Intellectually, Müller resembles those artists who toy with the idea of shifting dialectics as a way of avoiding a finite position that they might have to defend. An admirer of Brecht and a theatre based on Marxist principles, he also invokes Antonin Artaud who, one suspects, would have found Brechtian principles an anathema. "When I am asked are you a Christian or a Marxist," Müller has written "I would of course say I'm a Marxist. It's a question of alternatives. But when I'm asked, are you a Marxist? I can't say Yes. When there is an alternative, I'm always a Marxist. And that is, I think, in truth, a Marxist answer. There is no Marxist position, except a position of negation. Using this detour, I could say, yes, I'm a Marxist. But I couldn't say it without this detour..." Perhaps for Müller, one of Hamlet's great appeals is the Prince's chronic vacillation and inability to pull his finger out. He is also on record as saying his writing of "Hamlet Machine" was undertaken so as to "free himself" of Hamlet. He certainly achieved that. Shakespeare's Hamlet floats like a poisoned ozone layer above the play Müller has expelled from its vitals.
Dialectically provocative, many of Müller's views are drenched in paradox and make it virtually impossible to pin him down using logic or ratiocination. "What I try do in my writings," he has been quoted as saying, "is to strengthen the sense of conflicts, to strengthen confrontations and contradictions. There is no other way. I'm not interested in answers and solutions, I don't have any to offer. I'm interested in problems and conflicts."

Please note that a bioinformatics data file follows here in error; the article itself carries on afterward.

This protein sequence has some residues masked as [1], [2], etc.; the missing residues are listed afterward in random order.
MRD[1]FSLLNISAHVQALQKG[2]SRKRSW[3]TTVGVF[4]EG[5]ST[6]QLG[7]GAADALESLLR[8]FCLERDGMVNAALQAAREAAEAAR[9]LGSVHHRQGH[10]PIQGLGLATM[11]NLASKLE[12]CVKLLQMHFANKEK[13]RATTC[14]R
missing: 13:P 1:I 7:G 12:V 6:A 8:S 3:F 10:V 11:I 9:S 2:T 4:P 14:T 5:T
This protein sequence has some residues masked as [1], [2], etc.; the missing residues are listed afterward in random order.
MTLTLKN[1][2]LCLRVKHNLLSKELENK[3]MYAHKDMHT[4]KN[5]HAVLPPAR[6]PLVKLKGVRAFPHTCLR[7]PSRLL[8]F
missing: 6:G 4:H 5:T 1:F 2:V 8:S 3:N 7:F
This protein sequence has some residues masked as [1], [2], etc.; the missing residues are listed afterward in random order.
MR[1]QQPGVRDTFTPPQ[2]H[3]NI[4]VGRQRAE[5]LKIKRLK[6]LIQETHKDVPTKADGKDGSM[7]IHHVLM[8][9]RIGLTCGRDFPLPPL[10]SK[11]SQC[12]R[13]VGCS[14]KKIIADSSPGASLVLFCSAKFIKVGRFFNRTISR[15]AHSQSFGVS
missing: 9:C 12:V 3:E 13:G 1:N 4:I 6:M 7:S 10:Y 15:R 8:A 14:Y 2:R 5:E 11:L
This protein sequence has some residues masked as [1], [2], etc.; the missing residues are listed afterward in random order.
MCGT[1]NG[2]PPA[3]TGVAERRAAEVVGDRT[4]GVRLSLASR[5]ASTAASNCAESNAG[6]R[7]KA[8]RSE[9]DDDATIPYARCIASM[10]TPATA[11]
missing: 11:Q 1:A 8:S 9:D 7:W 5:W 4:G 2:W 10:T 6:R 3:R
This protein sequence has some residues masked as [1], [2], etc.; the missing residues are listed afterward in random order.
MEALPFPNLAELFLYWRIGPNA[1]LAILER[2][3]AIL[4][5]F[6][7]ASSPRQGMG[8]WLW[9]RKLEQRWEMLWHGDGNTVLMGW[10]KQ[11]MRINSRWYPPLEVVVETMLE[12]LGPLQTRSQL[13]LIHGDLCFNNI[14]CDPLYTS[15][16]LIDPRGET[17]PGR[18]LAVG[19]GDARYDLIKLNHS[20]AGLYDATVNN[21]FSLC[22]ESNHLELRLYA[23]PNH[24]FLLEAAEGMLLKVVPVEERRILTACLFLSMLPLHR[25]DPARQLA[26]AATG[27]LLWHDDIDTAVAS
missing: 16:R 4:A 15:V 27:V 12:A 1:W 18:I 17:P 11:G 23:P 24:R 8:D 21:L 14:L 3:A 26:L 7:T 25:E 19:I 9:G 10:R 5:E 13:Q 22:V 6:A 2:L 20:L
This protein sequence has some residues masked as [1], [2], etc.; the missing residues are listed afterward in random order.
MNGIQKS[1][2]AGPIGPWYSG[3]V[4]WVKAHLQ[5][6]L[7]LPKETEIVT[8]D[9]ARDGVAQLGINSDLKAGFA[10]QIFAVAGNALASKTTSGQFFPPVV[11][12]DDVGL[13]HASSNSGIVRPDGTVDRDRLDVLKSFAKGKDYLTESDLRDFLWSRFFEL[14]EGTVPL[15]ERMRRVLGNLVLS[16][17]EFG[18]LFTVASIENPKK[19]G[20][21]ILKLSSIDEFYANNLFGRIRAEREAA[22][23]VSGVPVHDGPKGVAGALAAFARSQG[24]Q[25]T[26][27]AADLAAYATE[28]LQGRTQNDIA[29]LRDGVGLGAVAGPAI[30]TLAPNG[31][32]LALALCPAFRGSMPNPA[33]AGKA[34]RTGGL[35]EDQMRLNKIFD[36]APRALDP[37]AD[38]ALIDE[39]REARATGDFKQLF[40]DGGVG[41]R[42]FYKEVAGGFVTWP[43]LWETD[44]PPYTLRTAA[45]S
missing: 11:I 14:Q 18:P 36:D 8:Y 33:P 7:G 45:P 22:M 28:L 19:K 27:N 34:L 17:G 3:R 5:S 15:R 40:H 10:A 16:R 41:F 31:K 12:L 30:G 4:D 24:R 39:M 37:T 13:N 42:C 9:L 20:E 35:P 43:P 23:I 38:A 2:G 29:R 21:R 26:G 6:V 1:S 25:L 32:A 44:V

Müller's pronouncements on art amounts to a kind of chic nihilism that is arresting without being persuasive. And in regard to Brecht's attempt to foist Marxist solutions, he has said: "The categories 'wrong' or 'right' miss the essence of a work of art.... It's treason to use Brecht without criticizing him." But it is also wrong to pretend Müller's world view is not drawn from the genomes of that Marxist mentor who first introduced such subject matter into his disciple's bloodstream.
In l986, Robert Wilson tackled Hamlet Machine at New York University with an undergraduate cast. I didn't see it, but from the reviews, it is fairly clear that Müller's political grit did not mesh well with Wilson's pictorial estheticism; I can't think of any director less suited to interpreting Hamlet Machine than Wilson. Someone like Richard Foreman or Peter Stein might have extrapolated this fragmented material into imagery which revealed both the ideology and satanic comedy of Müller's work, but it is not a script you will find popping up in British reps or American regional theatres -- which is a pity because the lesson that Müller teaches is perhaps more apt in today's indiscriminately murderous world than it ever was in 1979.
There are some works, like incessant tunes that you can't get out of your head, that force themselves into director's psyches -- as if some diabolical rendez-vous is being bruited that inevitably must take place even if no exact date can ever be agreed. Hamlet Machine is one of those.
(I am indebted to Carl Weber, Müller's translator, who probably knows him better than any other Western critic and from whose Preface I drew many of the Müller quotations. And to Frank Guenther, the leading translator of Shakespeare in Germany.)